Prefers slightly acidic soil enriched with plenty of organic matter.

How to plant:

Place in a hole dug to the same depth and twice the width of the rootball, making sure the top of the rootball is even with or slightly above the soil surface. After backfilling, water deeply to thoroughly saturate the roots and the surrounding soil.


If planting in groups, space plants at a distance equal to or greater than their width at maturity, depending on their purpose.


Legend of the Fall® fothergilla spring bloom. Photo by: Proven Winners


Water newly planted fothergilla regularly during its first growing season to maintain evenly moist soil. Once the root system becomes established, supplemental watering is only needed during periods of drought.


Fothergillas have a shallow root system and benefit from the application of a thick layer of mulch or other organic matter to help keep the soil moist and protect the roots from temperature extremes.


If growing plants in alkaline soil, fertilize in spring with an organic plant food specially formulated for acid-loving plants or blend some aluminum sulfate into the soil to lower the pH level. (Learn how to test the pH of your soil.)


One of the best reasons to grow Fothergilla is the beauty of its informal branching habit, so pruning should be kept to a minimum to avoid spoiling the shrub’s natural shape.

Cut out dead branches in winter, but wait to do any further pruning until late spring—after the flowers are gone— because Fothergilla blooms on the previous year’s growth. Use bypass pruners to cut smaller branches back to an outward-facing bud, and use loppers for larger branches.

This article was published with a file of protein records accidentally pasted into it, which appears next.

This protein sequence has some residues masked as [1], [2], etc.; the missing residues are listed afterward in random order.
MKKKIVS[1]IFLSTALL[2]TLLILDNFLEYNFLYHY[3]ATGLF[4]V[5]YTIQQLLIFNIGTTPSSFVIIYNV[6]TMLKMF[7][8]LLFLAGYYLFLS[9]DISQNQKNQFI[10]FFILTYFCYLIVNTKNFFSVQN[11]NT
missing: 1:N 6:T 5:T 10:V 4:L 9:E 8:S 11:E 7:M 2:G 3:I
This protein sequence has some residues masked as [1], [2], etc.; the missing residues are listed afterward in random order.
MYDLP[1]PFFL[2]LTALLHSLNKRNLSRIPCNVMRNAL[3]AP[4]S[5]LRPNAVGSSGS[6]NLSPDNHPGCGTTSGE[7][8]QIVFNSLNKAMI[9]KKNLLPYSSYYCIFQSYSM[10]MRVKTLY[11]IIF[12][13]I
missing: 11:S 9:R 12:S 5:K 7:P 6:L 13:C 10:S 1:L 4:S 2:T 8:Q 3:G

Controlling spread:

Some fothergillas have a tendency to spread by root suckering, but they are easy to keep in check by clipping off the unwanted suckers at the base.

Pests and diseases:

Free of most pests and diseases. However, plants can suffer from chlorosis (yellowing of the leaves) when grown in alkaline soil.


Swipe to view slides

Photo by: Proven Winners

Legend of the Fall®Buy now from Proven Winners
Fothergilla x intermedia

Height and spread:

4 to 5 feet tall and wide

Notable for its exceptional fall foliage color, which rivals that of other fothergillas, even when grown in part shade. Displays blazingly bright hues of orange, yellow, red, and gold that only intensify as autumn draws to a close.

Photo by: Proven Winners

Legend of the Small®Buy now from Proven Winners
Fothergilla x intermedia

Height and spread:

2 to 3 feet tall & wide